If you put food out for the birds, don’t forget they’ll need water to process all that protein and fat, too. As breeding season starts in early spring, it can still be very cold and water sources may be scarce, either frozen or non-existent. Make sure you provide a bowl of clean, fresh water every day, (actually, provide water all year) and check it hasn’t frozen. If you have a bird bath, then even better, as parents often show their new chicks some of the most important sites around, so make sure your bird bath is on the list by keeping it topped up with no more than 3 inches / 7.5 cm of clean water.
Always make sure you place feeders away from any shrubbery that could contain nests. Research has shown that placing food near nests, which may seem like a helpful move on our part, actually makes it far easier for predators such as squirrels and stoats to find, attack and kill the young birds.
A new life in peril
Baby birds are quite possibly one of the most vulnerable species there is. Often left alone whilst parents search for food, and having no feathers to remove themselves from dangerous situations, the first couple of weeks of a baby birds’ life are crucial to long term survival. If a nest type is open at the top, gravity can easily have its way as well, and it’s sadly not uncommon to find perished baby birds on the ground beneath trees or buildings.
If you do find a baby bird on the ground that looks like it needs help, there are some steps to follow. First, you’ll need to be sure it is a nestling, a bird that should still be in the nest, rather than a fledgling, a bird that either can’t yet fly or is learning, and has left the nest to explore its surroundings. Fledglings will have developed quite a few feathers, and it will be more alert with eyes wide open, and the mouth gape flanges, the parts where the beak meets the head, will be more proportional to the size of the head. Nestlings, on the other hand, are mostly featherless, eyes still or partially shut, and the head appears to be all mouth.
Once you’re sure it is a nestling, then the first thing you should do, if it is clearly safe to do so and you can see one, is put the bird back in the nest. Clean your hands first or use gloves, you don’t want to leave your human scent on it and scare away the parents. If you don’t see a nest or you are in a larger public area, then, as hard as it sounds, it’s best to leave that baby there. Its parents are rarely gone for more than 15 minutes during relays for food, or may even be close by waiting for you to leave, and they will usually scoop it up and put it back. To be sure, though, stay away at a distance and keep a lookout if you can for at least an hour. But, if you are absolutely unable to walk away, then place the bird in a box with some leaves or grass and ideally stay close to the spot you found it and keep a watch out for birds coming by. If after an hour or so there is nothing, then you can try hand-rearing that chick.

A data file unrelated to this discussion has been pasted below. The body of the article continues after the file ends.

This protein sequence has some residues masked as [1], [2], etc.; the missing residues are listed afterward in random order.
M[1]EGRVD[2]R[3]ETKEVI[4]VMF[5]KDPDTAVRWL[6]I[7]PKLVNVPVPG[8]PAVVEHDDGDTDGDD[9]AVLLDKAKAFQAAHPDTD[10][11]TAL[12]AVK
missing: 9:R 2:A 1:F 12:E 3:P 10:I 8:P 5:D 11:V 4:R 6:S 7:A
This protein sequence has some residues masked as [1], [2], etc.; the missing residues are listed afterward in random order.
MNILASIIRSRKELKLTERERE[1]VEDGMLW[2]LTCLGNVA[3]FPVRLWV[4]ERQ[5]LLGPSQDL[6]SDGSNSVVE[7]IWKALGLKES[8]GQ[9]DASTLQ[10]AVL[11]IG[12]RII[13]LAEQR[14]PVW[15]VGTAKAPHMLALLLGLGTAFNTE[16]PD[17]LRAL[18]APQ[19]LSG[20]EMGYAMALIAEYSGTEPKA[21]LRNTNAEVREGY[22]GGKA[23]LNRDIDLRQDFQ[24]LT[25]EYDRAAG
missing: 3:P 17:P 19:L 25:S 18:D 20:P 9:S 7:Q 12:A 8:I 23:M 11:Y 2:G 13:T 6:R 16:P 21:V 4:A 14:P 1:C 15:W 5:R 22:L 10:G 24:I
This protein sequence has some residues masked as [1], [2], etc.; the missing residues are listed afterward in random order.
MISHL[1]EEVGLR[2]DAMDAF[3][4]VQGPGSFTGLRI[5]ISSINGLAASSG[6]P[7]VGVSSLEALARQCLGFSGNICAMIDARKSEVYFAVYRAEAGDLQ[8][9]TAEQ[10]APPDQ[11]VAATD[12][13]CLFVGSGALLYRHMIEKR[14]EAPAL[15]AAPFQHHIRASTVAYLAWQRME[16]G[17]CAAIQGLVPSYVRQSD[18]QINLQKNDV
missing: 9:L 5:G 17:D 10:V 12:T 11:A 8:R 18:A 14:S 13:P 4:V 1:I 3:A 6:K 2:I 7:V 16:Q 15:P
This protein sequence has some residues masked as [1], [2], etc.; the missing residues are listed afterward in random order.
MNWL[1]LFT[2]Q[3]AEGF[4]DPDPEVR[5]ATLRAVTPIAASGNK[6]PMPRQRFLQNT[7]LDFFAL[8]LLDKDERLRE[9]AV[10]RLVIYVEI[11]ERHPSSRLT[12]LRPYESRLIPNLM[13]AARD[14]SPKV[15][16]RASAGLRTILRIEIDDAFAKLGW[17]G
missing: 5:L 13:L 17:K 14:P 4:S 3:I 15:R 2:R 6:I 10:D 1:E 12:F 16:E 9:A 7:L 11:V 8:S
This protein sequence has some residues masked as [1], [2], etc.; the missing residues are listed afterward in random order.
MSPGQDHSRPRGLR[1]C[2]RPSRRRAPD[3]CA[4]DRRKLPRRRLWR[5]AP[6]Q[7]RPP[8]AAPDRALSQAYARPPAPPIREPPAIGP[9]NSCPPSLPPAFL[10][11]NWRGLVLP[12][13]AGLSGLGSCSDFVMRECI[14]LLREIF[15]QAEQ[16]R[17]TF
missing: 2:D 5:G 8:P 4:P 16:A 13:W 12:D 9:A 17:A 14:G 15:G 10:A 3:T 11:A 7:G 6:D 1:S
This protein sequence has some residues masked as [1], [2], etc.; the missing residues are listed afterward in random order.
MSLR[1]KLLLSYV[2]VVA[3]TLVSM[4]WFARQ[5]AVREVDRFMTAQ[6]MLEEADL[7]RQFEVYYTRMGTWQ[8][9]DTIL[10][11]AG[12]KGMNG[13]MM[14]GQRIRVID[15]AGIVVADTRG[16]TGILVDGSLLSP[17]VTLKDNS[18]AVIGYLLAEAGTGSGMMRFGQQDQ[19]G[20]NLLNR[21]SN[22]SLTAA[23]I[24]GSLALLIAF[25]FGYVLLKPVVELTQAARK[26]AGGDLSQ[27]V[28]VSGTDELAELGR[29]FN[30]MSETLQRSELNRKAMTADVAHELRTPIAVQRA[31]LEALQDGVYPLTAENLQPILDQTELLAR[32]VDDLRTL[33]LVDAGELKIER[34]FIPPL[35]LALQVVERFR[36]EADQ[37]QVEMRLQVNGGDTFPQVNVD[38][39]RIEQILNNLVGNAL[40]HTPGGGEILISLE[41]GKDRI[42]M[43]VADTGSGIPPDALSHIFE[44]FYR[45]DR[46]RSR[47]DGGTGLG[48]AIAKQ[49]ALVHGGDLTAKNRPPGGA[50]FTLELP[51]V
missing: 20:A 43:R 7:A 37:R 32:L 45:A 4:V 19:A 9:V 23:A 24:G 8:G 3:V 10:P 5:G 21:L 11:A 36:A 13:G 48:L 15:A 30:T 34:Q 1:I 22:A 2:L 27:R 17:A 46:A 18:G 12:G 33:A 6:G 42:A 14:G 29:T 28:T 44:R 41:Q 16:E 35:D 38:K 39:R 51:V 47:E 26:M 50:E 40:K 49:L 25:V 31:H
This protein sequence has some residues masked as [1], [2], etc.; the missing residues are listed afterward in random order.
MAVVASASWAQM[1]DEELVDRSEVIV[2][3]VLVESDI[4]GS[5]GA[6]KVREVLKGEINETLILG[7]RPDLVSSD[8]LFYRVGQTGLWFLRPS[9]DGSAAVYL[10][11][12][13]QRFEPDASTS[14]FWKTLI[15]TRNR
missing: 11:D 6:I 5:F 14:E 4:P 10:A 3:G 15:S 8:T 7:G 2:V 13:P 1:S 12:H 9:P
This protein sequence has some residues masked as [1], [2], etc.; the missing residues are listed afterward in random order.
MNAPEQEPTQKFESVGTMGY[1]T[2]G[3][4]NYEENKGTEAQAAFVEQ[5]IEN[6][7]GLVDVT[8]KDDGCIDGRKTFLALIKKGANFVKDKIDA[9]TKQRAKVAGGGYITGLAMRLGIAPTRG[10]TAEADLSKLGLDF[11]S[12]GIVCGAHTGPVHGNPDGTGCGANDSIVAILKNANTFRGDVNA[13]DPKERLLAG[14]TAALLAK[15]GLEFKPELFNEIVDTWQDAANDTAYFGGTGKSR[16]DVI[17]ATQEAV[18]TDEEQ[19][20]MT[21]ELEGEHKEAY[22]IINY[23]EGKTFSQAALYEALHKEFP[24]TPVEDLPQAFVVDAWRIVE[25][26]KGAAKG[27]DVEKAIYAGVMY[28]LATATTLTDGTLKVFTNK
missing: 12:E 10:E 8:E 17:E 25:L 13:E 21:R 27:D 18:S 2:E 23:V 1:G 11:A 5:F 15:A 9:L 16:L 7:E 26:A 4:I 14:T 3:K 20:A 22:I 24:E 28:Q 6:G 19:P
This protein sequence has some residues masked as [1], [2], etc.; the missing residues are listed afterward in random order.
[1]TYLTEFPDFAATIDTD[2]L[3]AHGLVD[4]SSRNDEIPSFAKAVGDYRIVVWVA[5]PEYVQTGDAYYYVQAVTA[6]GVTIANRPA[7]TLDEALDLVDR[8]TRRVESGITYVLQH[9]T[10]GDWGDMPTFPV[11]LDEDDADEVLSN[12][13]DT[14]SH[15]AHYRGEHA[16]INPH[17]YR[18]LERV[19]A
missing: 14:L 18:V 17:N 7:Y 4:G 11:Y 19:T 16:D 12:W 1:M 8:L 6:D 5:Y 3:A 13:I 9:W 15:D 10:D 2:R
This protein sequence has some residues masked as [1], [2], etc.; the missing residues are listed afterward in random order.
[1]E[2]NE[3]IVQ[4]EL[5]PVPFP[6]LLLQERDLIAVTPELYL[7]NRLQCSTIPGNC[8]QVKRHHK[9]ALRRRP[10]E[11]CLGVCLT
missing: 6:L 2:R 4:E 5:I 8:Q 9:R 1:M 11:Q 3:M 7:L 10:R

If the bird is visibly injured, though, then you’ll need to get it to a qualified rehabilitator if there’s any chance of that bird surviving. Placing it back in the nest will just be condemning it to die, as the parents will see it is weak, and they or the siblings will reject it.
The hardest part, for the parents at least, is finally over.
It can be hard to resist the temptation to look in on a nest, but you run the real risk of deterring the parents from returning, abandoning the baby chicks to starve, so please leave any nests you see alone, and only touch a nest if there is an absolute emergency such as a storm dislodging it, or under obvious attack from predators.
Rinse and repeat
One day, after a few weeks of worry and toil, perfect new birds will emerge from a nest or your birdbox, and the hardest part, for the parents at least, is finally over. Those birds won’t need that box anymore and will learn to sleep with their new brothers and sisters elsewhere. Once you’re sure a bird box has been vacated, you can now take it down and give it a good clean out ready for the next cycle. Empty out any nest debris and use a solution of one-part mild bleach to nine-parts water, give it a good scrub and leave to thoroughly air dry, then just put it back up.
Following these basic rules and tips will help our beaked buddies have a very successful breeding season, and young birds will fill the skies once more.